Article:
scipy.optimize.minimize(fun, x0, args=(), method=None, jac=None, hess=None, hessp=None, bounds=None, constraints=(), tol=None, callback=None, options=None)

Minimization of scalar function of one or more variables using the BFGS algorithm.

See also

For documentation for the rest of the parameters, see scipy.optimize.minimize


Set to True to print convergence messages.


Maximum number of iterations to perform.


Terminate successfully if gradient norm is less than gtol.


Order of norm (Inf is max, -Inf is min).

epsfloat or ndarray

If jac is None the absolute step size used for numerical approximation of the jacobian via forward differences.

return_allbool, optional

Set to True to return a list of the best solution at each of the iterations.

finite_diff_rel_stepNone or array_like, optional

If jac in [‘2-point’, ‘3-point’, ‘cs’] the relative step size to use for numerical approximation of the jacobian. The absolute step size is computed as h = rel_step * sign(x) * max(1, abs(x)), possibly adjusted to fit into the bounds. For jac='3-point' the sign of h is ignored. If None (default) then step is selected automatically.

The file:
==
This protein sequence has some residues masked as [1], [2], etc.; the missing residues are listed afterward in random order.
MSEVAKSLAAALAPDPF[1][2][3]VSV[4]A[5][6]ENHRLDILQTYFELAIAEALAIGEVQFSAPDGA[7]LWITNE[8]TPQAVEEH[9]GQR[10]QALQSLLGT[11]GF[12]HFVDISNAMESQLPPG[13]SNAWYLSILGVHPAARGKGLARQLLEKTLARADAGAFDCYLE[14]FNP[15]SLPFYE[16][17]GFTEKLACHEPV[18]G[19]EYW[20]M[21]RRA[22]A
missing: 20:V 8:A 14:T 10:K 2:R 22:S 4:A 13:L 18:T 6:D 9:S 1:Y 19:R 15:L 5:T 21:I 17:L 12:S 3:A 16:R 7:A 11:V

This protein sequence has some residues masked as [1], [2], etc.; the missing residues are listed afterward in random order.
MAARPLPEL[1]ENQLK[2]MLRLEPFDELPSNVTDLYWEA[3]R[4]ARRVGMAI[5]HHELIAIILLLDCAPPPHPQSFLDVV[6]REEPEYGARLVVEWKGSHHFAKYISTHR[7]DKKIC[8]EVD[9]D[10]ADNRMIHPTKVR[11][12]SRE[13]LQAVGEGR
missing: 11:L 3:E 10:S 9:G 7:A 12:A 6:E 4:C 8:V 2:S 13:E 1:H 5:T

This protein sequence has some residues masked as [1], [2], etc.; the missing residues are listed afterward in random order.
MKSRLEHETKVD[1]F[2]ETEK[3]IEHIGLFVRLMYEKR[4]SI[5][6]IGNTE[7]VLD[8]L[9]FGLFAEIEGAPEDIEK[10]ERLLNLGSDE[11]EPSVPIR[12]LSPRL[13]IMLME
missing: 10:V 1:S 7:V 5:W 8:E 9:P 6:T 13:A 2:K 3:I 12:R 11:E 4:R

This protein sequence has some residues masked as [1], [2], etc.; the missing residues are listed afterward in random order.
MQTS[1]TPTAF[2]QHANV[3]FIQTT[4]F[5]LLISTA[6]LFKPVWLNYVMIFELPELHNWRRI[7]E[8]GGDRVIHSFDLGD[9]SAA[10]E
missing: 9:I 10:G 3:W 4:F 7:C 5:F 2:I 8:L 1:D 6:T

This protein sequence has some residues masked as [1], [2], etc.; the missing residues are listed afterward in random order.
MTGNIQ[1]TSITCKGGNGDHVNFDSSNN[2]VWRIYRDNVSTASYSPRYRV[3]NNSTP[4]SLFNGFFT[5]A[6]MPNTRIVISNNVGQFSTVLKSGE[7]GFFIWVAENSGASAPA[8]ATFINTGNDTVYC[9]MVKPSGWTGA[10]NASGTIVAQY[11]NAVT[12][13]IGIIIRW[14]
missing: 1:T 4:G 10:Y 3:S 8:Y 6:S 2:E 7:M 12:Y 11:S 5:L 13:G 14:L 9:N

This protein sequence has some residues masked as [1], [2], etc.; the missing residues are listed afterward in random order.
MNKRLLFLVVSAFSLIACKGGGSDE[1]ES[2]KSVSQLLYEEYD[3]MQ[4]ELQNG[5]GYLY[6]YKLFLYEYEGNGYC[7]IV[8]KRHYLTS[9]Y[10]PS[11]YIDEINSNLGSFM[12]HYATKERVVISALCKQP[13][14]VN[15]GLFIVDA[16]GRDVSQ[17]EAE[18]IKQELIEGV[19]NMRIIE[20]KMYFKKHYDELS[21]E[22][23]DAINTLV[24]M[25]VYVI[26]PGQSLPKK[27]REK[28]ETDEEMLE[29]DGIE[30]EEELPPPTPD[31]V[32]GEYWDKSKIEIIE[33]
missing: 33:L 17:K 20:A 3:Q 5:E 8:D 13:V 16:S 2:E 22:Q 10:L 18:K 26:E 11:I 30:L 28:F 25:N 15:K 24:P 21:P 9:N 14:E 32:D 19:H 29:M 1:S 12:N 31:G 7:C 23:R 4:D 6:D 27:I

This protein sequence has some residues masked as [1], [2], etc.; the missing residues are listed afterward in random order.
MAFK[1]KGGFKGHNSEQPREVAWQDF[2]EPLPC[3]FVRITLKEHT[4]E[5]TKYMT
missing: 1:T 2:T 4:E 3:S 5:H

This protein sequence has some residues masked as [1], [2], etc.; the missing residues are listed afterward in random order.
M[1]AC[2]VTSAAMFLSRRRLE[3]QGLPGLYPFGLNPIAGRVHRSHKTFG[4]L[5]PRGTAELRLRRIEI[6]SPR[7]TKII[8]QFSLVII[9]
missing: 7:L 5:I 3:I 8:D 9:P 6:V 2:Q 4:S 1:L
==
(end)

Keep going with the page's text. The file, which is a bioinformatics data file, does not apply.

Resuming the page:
xrtolfloat, default: 0

Relative tolerance for x. Terminate successfully if step size is less than xk * xrtol where xk is the current parameter vector.

c1float, default: 1e-4

Parameter for Armijo condition rule.

c2float, default: 0.9

Parameter for curvature condition rule.

hess_inv0None or ndarray, optional

Initial inverse hessian estimate, shape (n, n). If None (default) then the identity matrix is used.


Parameters c1 and c2 must satisfy 0 < c1 < c2 < 1.

If minimization doesn’t complete successfully, with an error message of Desired error not necessarily achieved due to precision loss, then consider setting gtol to a higher value. This precision loss typically occurs when the (finite difference) numerical differentiation cannot provide sufficient precision to satisfy the gtol termination criterion. This can happen when working in single precision and a callable jac is not provided. For single precision problems a gtol of 1e-3 seems to work.